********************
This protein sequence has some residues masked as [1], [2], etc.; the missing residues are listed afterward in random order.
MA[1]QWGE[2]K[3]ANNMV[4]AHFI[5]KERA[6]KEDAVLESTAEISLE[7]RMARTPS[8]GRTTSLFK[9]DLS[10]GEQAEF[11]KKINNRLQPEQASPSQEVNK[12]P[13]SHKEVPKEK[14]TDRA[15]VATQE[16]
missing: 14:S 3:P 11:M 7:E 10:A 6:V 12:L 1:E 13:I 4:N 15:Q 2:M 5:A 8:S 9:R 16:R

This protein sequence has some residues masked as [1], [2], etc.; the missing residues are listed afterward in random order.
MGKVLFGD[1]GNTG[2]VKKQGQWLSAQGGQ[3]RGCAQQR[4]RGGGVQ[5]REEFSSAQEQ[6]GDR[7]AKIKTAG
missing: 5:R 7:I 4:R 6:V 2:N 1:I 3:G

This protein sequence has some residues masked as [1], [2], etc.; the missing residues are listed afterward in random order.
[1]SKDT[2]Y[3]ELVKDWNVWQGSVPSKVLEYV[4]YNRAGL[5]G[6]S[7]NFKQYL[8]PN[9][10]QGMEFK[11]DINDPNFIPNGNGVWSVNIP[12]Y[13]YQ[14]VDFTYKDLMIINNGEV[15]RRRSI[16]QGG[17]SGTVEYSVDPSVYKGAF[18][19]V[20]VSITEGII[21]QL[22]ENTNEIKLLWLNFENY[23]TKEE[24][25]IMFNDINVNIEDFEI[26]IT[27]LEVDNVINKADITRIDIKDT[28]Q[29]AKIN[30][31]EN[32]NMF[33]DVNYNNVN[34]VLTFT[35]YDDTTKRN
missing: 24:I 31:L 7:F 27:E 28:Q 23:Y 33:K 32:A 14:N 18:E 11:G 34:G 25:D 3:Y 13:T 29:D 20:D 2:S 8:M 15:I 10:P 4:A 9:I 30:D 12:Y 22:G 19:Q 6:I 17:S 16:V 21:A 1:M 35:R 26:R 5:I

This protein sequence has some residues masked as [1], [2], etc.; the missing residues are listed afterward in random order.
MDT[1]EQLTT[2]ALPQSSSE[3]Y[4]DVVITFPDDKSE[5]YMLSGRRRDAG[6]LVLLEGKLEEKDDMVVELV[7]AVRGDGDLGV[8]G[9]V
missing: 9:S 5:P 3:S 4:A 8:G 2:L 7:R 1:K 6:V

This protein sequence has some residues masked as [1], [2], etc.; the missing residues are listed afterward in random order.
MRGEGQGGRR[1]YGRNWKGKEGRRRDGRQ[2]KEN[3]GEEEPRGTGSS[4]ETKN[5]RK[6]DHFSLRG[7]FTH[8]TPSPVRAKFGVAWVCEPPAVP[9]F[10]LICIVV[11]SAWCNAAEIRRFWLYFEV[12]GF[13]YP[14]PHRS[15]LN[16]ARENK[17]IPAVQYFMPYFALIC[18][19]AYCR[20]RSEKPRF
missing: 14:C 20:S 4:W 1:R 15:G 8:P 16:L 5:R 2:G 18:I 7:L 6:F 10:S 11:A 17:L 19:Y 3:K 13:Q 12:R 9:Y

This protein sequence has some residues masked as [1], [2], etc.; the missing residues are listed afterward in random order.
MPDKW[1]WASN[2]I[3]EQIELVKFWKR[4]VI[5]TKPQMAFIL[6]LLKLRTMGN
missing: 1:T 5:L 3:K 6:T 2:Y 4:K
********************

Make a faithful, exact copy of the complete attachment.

This protein sequence has some residues masked as [1], [2], etc.; the missing residues are listed afterward in random order.
MA[1]QWGE[2]K[3]ANNMV[4]AHFI[5]KERA[6]KEDAVLESTAEISLE[7]RMARTPS[8]GRTTSLFK[9]DLS[10]GEQAEF[11]KKINNRLQPEQASPSQEVNK[12]P[13]SHKEVPKEK[14]TDRA[15]VATQE[16]
missing: 14:S 3:P 11:M 7:E 10:A 6:V 12:L 1:E 13:I 4:N 15:Q 2:M 5:A 8:S 9:R 16:R

This protein sequence has some residues masked as [1], [2], etc.; the missing residues are listed afterward in random order.
MGKVLFGD[1]GNTG[2]VKKQGQWLSAQGGQ[3]RGCAQQR[4]RGGGVQ[5]REEFSSAQEQ[6]GDR[7]AKIKTAG
missing: 5:R 7:I 4:R 6:V 2:N 1:I 3:G

This protein sequence has some residues masked as [1], [2], etc.; the missing residues are listed afterward in random order.
[1]SKDT[2]Y[3]ELVKDWNVWQGSVPSKVLEYV[4]YNRAGL[5]G[6]S[7]NFKQYL[8]PN[9][10]QGMEFK[11]DINDPNFIPNGNGVWSVNIP[12]Y[13]YQ[14]VDFTYKDLMIINNGEV[15]RRRSI[16]QGG[17]SGTVEYSVDPSVYKGAF[18][19]V[20]VSITEGII[21]QL[22]ENTNEIKLLWLNFENY[23]TKEE[24][25]IMFNDINVNIEDFEI[26]IT[27]LEVDNVINKADITRIDIKDT[28]Q[29]AKIN[30][31]EN[32]NMF[33]DVNYNNVN[34]VLTFT[35]YDDTTKRN
missing: 24:I 31:L 7:F 27:E 28:Q 23:Y 33:K 32:A 14:N 18:E 11:G 34:G 25:D 3:Y 13:T 29:D 20:D 2:S 8:M 15:I 10:P 4:A 9:I 30:D 12:Y 22:G 19:Q 6:I 17:S 16:V 21:A 1:M 35:R 26:R 5:I

This protein sequence has some residues masked as [1], [2], etc.; the missing residues are listed afterward in random order.
MDT[1]EQLTT[2]ALPQSSSE[3]Y[4]DVVITFPDDKSE[5]YMLSGRRRDAG[6]LVLLEGKLEEKDDMVVELV[7]AVRGDGDLGV[8]G[9]V
missing: 9:S 5:P 3:S 4:A 8:G 2:L 7:R 1:K 6:V

This protein sequence has some residues masked as [1], [2], etc.; the missing residues are listed afterward in random order.
MRGEGQGGRR[1]YGRNWKGKEGRRRDGRQ[2]KEN[3]GEEEPRGTGSS[4]ETKN[5]RK[6]DHFSLRG[7]FTH[8]TPSPVRAKFGVAWVCEPPAVP[9]F[10]LICIVV[11]SAWCNAAEIRRFWLYFEV[12]GF[13]YP[14]PHRS[15]LN[16]ARENK[17]IPAVQYFMPYFALIC[18][19]AYCR[20]RSEKPRF
missing: 14:C 20:S 4:W 1:R 15:G 8:P 16:L 5:R 2:G 18:I 7:L 6:F 10:S 11:A 17:L 19:Y 3:K 13:Q 12:R 9:Y

This protein sequence has some residues masked as [1], [2], etc.; the missing residues are listed afterward in random order.
MPDKW[1]WASN[2]I[3]EQIELVKFWKR[4]VI[5]TKPQMAFIL[6]LLKLRTMGN
missing: 1:T 5:L 3:K 6:T 2:Y 4:K